ELN has begun hostage release operation: Colombia government negotiator

Juan Camilo Restrepo (Image credit: La Republica)

ELN guerrillas have begun the operation to release their last confirmed hostage, but failed to effectively release him on time for the inauguration of peace talks, Colombia’s chief government negotiator said Thursday.

Three hours before the planned inauguration of the peace talks, President Juan Manuel Santos announced he had suspended the process until the guerrillas effectively release former congressman Odin Sanchez.

Santos suspends inauguration of peace talks with ELN rebels

The ELN had promised to release Sanchez when announcing the inauguration of the peace talks table in the Venezuelan capital of Caracas, but failed to keep its word.

“The commitments established by the teams in the last round in Caracas were precise for both sides. It has always been clear that the effective release of the former congressman was necessary to begin the public phase,” government negotiator Juan Camilo Restrepo said.

ELN peace talks to begin on October 27, guerrillas vow to release hostages first

Nevertheless, the chief negotiator added, the first round of formal talks could still continue as scheduled on November 3 if the guerrillas succeed in releasing their hostage safe and sound on time.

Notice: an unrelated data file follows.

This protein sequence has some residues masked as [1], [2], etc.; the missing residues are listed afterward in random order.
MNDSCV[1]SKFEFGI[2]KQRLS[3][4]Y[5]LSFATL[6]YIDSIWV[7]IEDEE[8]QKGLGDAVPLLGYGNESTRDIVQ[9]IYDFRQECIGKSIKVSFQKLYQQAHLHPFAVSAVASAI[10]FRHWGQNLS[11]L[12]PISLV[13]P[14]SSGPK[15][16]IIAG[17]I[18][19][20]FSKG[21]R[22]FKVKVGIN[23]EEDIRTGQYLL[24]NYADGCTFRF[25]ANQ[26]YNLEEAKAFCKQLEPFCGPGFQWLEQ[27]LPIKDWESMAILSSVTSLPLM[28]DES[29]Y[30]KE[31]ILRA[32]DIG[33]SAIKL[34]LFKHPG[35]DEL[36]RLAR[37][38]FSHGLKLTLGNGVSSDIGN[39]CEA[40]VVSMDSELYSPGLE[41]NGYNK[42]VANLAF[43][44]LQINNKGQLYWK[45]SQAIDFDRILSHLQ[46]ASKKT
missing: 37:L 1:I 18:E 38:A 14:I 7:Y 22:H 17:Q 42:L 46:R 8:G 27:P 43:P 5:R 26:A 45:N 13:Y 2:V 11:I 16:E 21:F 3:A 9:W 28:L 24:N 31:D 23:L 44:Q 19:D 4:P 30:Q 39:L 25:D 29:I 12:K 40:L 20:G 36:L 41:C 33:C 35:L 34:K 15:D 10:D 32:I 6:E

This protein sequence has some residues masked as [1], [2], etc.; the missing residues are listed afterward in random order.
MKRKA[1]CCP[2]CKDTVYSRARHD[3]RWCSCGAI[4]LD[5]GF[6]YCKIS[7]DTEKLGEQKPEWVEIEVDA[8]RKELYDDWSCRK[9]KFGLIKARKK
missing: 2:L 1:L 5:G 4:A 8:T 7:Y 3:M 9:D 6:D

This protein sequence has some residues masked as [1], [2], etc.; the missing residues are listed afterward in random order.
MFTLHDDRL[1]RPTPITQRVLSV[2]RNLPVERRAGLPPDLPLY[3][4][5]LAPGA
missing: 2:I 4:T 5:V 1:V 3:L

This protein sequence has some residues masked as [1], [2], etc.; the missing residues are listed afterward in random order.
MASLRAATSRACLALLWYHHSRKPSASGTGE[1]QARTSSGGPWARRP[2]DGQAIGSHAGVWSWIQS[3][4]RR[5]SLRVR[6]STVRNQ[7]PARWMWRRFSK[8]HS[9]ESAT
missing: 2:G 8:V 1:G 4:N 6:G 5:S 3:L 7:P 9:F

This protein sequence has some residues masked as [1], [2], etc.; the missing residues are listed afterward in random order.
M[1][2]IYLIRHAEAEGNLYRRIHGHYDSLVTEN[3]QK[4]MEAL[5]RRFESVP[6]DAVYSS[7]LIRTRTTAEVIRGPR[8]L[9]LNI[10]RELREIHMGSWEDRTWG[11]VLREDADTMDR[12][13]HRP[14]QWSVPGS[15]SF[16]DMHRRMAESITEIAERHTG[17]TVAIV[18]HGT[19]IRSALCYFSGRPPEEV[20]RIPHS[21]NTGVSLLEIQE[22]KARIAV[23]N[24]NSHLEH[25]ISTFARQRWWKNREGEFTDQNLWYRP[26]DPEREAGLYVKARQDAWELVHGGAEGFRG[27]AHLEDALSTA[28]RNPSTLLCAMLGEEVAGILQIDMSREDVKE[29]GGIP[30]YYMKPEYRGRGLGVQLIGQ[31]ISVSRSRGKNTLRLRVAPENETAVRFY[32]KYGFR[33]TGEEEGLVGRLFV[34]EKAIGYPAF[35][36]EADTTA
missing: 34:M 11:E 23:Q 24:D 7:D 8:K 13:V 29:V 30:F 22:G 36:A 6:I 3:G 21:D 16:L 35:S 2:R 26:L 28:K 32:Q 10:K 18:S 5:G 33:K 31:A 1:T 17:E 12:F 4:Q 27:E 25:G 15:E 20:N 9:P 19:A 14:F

Restrepo confirmed the Catholic Church’ claim that the operation to release Sanchez has begun in cooperation with the Red Cross.

“The government celebrates this development, and stressed it hopes this procedure will be concluded successfully,” said the chief negotiator from Bogota.

The ELN said they “do not agree with the suspension of the inauguration of the table.”

Who are the ELN?

The guerrillas’ failure to timely release their hostage is the last of many incidents that have marked the mutual efforts to make peace 52 years after the formation of the ELN.

The initial announcement of talks was at the same time the first incident as it was made only five days ahead of the 2014 presidential elections. Consequently, Santos was accused of timing the announcement for electoral purposes.

It then took a year and a half for both parties to agree to proceed to a formal phase amid mutual military attacks and bickering about the other side’s lack of commitment to peace.

The mere setting of the date of the talks then took another five months after the president demanded the release of ELN hostages, a demand the ELN initially considered undue.

After numerous accusations back and forth about the opposite party’s goodwill, the government and ELN finally announced Thursday’s inauguration on October 10, under the condition the rebels release Sanchez.

This week, both sides announced their negotiation teams and Ecuador began the preparation of the ceremony and dozens of journalists flew to Quito to report on the beginning of the talks.

However, until Sanchez is in the hands of the Red Cross, no talks will be inaugurated and expectations that the negotiations will amount to an actual peace deal remain low.

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